20. Executive Information Systems • These are a specialized form of DSS • Goals • Consolidation of information • Drill-down • Slice and dice • Many EIS systems rely on digital dashboards

  21. View of IT

  22. Artificial Intelligence (Introduction) • Designed to leverage human capabilities rather than replace them • Goals • Develop machines that think • We are trying to mimic human intelligence • There philosophical and moral debates about AI

  23. Artificial Intelligence (The Turing Test) • A human interviewer and computer interact • The test is passed if: • The computer did not know if it was interacting with a person • The person did not know if it was interacting with a computer • No machine has ever passed the Turing test

  24. AI (Case Studies) • Authorizing financial transactions • AMEX fraud detection • Configure hardware and software • Dell and others • Problem diagnosis

  25. Applications of AI • Decision management • Diagnostic • Design • Product or process selection • Process control

  26. Domains of AI • Expert systems and knowledge-based systems • Neural networks • Fuzzy logic • Soft computing • Neural networks • Generic Algorithms • Robotics • Natural Interfaces

  27. Expert Systems • The machine is acts as the expert • They are knowledge-based information systems • Types of knowledge bases • Case based • Frame based • Object bases • Rule based • Pharmacologic interaction • Medical diagnosis

  28. AI (Neural Networks) • Try to mimic the operation of the human brain • Software that learns • Handwriting recognition • Medical diagnosis • Pattern recognition • Sports betting systems

  29. AI (Fuzzy Logic) • Deals with uncertainty • Near, far, similar to • Example • Auto-focus cameras

  30. AI (Genetic Algorithms and Intelligent agents) • Genetic algorithms • Conceptually similar to evolution and genetic mutation • Intelligent agents • Outlook detects spam and deletes it • The Roomba vacuum (http://store.irobot.com/corp/index.jsp)

  31. AI (Intelligent Agents) • Software surrogate for an end user • Uses built in rules to make decisions for an end user • Adaptive testing • Outlook to delete junk e-mail • User interface agents • Help users run software

  32. Data Mining • Use data mining to sift through information to uncover hidden patterns • More later

  33. Business Processes • A standardized set of activities that accomplish a specific task • Business processes are typically connected together • A process should be stable (have few, if any, exceptions)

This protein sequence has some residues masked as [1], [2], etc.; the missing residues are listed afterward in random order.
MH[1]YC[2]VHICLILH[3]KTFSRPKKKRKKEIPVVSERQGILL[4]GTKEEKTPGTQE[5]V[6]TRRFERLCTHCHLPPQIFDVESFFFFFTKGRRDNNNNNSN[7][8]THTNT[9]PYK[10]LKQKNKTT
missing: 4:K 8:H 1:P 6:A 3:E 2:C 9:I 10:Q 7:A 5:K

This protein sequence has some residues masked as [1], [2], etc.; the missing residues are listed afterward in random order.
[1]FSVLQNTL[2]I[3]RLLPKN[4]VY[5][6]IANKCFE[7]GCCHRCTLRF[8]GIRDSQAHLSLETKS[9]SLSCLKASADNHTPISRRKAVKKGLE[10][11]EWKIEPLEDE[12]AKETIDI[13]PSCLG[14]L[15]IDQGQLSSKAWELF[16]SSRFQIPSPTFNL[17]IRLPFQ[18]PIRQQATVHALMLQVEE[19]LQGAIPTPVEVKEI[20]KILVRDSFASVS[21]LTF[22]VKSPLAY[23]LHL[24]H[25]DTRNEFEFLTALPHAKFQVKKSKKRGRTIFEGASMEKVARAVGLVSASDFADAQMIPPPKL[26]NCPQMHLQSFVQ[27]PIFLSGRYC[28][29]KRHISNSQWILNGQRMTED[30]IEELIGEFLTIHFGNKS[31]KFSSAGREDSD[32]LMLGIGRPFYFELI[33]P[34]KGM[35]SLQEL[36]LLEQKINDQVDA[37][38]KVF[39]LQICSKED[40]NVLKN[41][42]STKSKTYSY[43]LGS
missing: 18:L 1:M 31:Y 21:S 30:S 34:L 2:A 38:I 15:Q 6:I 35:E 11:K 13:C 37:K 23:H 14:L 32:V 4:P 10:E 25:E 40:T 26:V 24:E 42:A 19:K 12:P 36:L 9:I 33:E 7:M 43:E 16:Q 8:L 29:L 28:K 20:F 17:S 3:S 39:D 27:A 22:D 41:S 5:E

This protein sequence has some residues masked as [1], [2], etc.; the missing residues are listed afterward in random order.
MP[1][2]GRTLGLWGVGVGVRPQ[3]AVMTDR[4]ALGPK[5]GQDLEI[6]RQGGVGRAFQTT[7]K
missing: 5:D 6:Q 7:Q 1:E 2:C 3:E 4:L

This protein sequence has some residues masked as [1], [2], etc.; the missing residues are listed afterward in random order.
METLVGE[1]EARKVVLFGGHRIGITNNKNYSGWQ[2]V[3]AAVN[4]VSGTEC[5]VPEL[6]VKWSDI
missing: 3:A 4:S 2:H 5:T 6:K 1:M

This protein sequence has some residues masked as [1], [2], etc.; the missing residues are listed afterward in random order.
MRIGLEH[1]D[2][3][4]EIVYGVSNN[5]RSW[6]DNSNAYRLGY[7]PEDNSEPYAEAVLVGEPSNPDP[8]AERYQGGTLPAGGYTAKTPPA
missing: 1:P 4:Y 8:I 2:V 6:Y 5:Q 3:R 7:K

34. Business Process (Order to Cash) • Issue a sales quotation (sales) • Receive a purchase order (sales) • Issue a sales order (sales) • Ship goods (warehouse) • Issue an invoice (accounting) • Receive payment (accounting

  35. Optimizing Business Processes • Improving a business process can • Speed the checkout process (automated check stands) • Reduce cost (online banking and other transactions) • Production and manufacturing optimization • Business processes exist in every functional area of a business

  36. Categorizing Business Processes • Customer facing processes • Seen by the customer • Your Web site • Business facing processes • Seen by the business • Human resource systems

  37. Enhancing Business Processes • Business Process Improvement • Business Process Reengineering • Business Process Modeling • A graphical description of a business process

  38. Business Process Improvement • Make incremental improvements on existing business processes • Take advantage of new technologies • Simple automation tasks • Process improvement can be continuous or apply to a discrete processes

  39. Business Process Reengineering • Redesign workflow and existing business processes • Reengineering is a sliding scale • From a simple change to a process • To a complete overhaul of the way a company does business • This can carry a high risk of failure

  40. Deciding What to Reengineer • Analyze the costs and benefits of the project using financial and accounting methods • Perform risk assessment

  41. Modeling (General) • A model is a simplified, often pictorial, representation of reality • We can model many things • Architectural plans and drawing • 3-dimensional electronic models • Models of business processes

  42. Business Process Modeling • Models can be used reverse engineer as system (as-is process) • Models can be used to design new processes and workflows (to-be process) • Several diagramming tools are used to model systems • Flowcharts / UML diagrams / Use case diagrams / etc…

  43. Flowchart of a Business Process

  44. Business Process Management • We take a proactive and enterprise-wide approach to • Understanding processes • Optimizing them • Integrating processes across functional business units